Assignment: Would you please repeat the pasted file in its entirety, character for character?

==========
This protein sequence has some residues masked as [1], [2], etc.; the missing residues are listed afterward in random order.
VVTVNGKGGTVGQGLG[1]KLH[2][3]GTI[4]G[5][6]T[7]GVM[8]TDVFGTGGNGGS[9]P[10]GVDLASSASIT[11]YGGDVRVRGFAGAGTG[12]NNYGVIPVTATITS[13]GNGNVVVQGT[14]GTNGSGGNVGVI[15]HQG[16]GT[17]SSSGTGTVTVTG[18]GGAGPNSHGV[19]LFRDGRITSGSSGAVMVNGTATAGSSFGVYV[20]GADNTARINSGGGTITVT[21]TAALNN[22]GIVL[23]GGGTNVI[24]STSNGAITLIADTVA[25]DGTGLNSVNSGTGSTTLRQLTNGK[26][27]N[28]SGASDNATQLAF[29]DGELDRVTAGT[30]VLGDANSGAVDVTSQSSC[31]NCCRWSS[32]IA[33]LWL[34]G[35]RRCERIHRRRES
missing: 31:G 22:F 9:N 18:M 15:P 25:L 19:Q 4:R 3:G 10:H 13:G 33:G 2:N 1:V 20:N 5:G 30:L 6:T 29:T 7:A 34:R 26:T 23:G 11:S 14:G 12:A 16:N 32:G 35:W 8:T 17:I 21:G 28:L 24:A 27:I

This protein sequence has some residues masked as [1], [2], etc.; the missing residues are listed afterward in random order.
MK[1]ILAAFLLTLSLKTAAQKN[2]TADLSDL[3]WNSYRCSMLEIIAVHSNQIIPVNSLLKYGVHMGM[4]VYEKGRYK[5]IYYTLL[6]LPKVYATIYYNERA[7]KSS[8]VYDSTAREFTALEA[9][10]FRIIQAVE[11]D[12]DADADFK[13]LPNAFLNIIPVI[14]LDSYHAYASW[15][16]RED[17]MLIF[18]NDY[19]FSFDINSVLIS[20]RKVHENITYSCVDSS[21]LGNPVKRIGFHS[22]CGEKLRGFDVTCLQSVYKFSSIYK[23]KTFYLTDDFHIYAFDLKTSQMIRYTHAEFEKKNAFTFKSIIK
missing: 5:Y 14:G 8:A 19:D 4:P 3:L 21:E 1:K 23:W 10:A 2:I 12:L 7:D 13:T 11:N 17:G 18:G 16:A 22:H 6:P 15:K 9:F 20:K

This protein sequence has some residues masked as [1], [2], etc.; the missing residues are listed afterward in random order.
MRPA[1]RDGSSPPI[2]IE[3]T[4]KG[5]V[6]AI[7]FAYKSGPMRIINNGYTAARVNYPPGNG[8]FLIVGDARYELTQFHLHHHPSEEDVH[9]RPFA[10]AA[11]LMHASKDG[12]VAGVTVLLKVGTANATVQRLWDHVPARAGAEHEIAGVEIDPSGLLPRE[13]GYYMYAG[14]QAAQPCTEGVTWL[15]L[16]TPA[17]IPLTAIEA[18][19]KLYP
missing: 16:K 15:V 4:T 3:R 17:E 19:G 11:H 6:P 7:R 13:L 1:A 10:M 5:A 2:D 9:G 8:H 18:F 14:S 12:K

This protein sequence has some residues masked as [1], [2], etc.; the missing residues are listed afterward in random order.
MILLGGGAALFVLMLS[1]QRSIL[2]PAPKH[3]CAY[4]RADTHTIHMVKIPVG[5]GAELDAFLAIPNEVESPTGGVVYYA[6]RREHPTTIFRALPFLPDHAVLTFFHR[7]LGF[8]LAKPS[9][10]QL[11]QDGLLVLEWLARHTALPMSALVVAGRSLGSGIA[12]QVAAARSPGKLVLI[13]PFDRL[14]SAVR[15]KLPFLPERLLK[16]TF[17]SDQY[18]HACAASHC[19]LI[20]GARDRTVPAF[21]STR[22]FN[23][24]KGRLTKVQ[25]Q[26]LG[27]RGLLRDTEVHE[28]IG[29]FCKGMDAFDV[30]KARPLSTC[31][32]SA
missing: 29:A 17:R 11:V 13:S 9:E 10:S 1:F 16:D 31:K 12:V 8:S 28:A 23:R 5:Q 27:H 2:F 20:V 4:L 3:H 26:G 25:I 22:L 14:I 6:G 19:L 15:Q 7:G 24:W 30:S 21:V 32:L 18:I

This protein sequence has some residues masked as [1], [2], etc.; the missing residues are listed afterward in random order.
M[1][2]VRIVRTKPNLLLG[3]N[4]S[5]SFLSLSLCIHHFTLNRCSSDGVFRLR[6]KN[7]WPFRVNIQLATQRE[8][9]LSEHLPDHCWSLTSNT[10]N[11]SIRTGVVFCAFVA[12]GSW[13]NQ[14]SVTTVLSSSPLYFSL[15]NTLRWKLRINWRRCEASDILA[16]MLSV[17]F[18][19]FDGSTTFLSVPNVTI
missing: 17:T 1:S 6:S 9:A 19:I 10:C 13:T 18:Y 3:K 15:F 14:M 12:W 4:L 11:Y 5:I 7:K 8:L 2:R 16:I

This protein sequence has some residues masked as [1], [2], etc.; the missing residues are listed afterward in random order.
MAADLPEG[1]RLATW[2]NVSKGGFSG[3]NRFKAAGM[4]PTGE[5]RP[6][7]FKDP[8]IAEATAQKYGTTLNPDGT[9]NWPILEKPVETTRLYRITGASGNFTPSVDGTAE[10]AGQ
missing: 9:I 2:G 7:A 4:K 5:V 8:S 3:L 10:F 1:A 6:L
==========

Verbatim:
This protein sequence has some residues masked as [1], [2], etc.; the missing residues are listed afterward in random order.
VVTVNGKGGTVGQGLG[1]KLH[2][3]GTI[4]G[5][6]T[7]GVM[8]TDVFGTGGNGGS[9]P[10]GVDLASSASIT[11]YGGDVRVRGFAGAGTG[12]NNYGVIPVTATITS[13]GNGNVVVQGT[14]GTNGSGGNVGVI[15]HQG[16]GT[17]SSSGTGTVTVTG[18]GGAGPNSHGV[19]LFRDGRITSGSSGAVMVNGTATAGSSFGVYV[20]GADNTARINSGGGTITVT[21]TAALNN[22]GIVL[23]GGGTNVI[24]STSNGAITLIADTVA[25]DGTGLNSVNSGTGSTTLRQLTNGK[26][27]N[28]SGASDNATQLAF[29]DGELDRVTAGT[30]VLGDANSGAVDVTSQSSC[31]NCCRWSS[32]IA[33]LWL[34]G[35]RRCERIHRRRES
missing: 31:G 22:F 9:N 18:M 15:P 25:L 19:Q 4:R 3:G 10:H 13:G 33:G 2:N 1:V 20:N 5:G 30:L 6:T 29:T 7:A 34:R 26:T 23:G 11:S 14:G 12:A 16:N 32:G 35:W 8:T 17:I 21:G 28:L 24:A 27:I

This protein sequence has some residues masked as [1], [2], etc.; the missing residues are listed afterward in random order.
MK[1]ILAAFLLTLSLKTAAQKN[2]TADLSDL[3]WNSYRCSMLEIIAVHSNQIIPVNSLLKYGVHMGM[4]VYEKGRYK[5]IYYTLL[6]LPKVYATIYYNERA[7]KSS[8]VYDSTAREFTALEA[9][10]FRIIQAVE[11]D[12]DADADFK[13]LPNAFLNIIPVI[14]LDSYHAYASW[15][16]RED[17]MLIF[18]NDY[19]FSFDINSVLIS[20]RKVHENITYSCVDSS[21]LGNPVKRIGFHS[22]CGEKLRGFDVTCLQSVYKFSSIYK[23]KTFYLTDDFHIYAFDLKTSQMIRYTHAEFEKKNAFTFKSIIK
missing: 5:Y 14:G 8:A 19:D 4:P 3:L 21:E 1:K 23:W 10:A 2:I 12:L 7:D 13:T 11:N 17:G 18:G 16:A 22:H 6:P 15:K 9:F 20:K

This protein sequence has some residues masked as [1], [2], etc.; the missing residues are listed afterward in random order.
MRPA[1]RDGSSPPI[2]IE[3]T[4]KG[5]V[6]AI[7]FAYKSGPMRIINNGYTAARVNYPPGNG[8]FLIVGDARYELTQFHLHHHPSEEDVH[9]RPFA[10]AA[11]LMHASKDG[12]VAGVTVLLKVGTANATVQRLWDHVPARAGAEHEIAGVEIDPSGLLPRE[13]GYYMYAG[14]QAAQPCTEGVTWL[15]L[16]TPA[17]IPLTAIEA[18][19]KLYP
missing: 16:K 15:V 4:T 3:R 17:E 19:G 11:H 6:P 7:R 13:L 1:A 10:M 5:A 2:D 9:G 8:H 18:F 14:S 12:K

This protein sequence has some residues masked as [1], [2], etc.; the missing residues are listed afterward in random order.
MILLGGGAALFVLMLS[1]QRSIL[2]PAPKH[3]CAY[4]RADTHTIHMVKIPVG[5]GAELDAFLAIPNEVESPTGGVVYYA[6]RREHPTTIFRALPFLPDHAVLTFFHR[7]LGF[8]LAKPS[9][10]QL[11]QDGLLVLEWLARHTALPMSALVVAGRSLGSGIA[12]QVAAARSPGKLVLI[13]PFDRL[14]SAVR[15]KLPFLPERLLK[16]TF[17]SDQY[18]HACAASHC[19]LI[20]GARDRTVPAF[21]STR[22]FN[23][24]KGRLTKVQ[25]Q[26]LG[27]RGLLRDTEVHE[28]IG[29]FCKGMDAFDV[30]KARPLSTC[31][32]SA
missing: 29:A 17:R 11:V 13:S 9:E 10:S 1:F 16:D 31:K 12:V 8:S 28:A 23:R 5:Q 27:H 2:F 20:V 4:L 3:H 26:G 25:I 22:L 14:I 6:G 19:L 15:Q 7:G 24:W 30:S 21:V 32:L 18:I

This protein sequence has some residues masked as [1], [2], etc.; the missing residues are listed afterward in random order.
M[1][2]VRIVRTKPNLLLG[3]N[4]S[5]SFLSLSLCIHHFTLNRCSSDGVFRLR[6]KN[7]WPFRVNIQLATQRE[8][9]LSEHLPDHCWSLTSNT[10]N[11]SIRTGVVFCAFVA[12]GSW[13]NQ[14]SVTTVLSSSPLYFSL[15]NTLRWKLRINWRRCEASDILA[16]MLSV[17]F[18][19]FDGSTTFLSVPNVTI
missing: 17:T 1:S 6:S 9:A 19:I 10:C 13:T 18:Y 3:K 15:F 14:M 12:W 4:L 11:Y 5:I 7:K 8:L 2:R 16:I

This protein sequence has some residues masked as [1], [2], etc.; the missing residues are listed afterward in random order.
MAADLPEG[1]RLATW[2]NVSKGGFSG[3]NRFKAAGM[4]PTGE[5]RP[6][7]FKDP[8]IAEATAQKYGTTLNPDGT[9]NWPILEKPVETTRLYRITGASGNFTPSVDGTAE[10]AGQ
missing: 9:I 2:G 7:A 4:K 5:V 8:S 3:L 10:F 1:A 6:L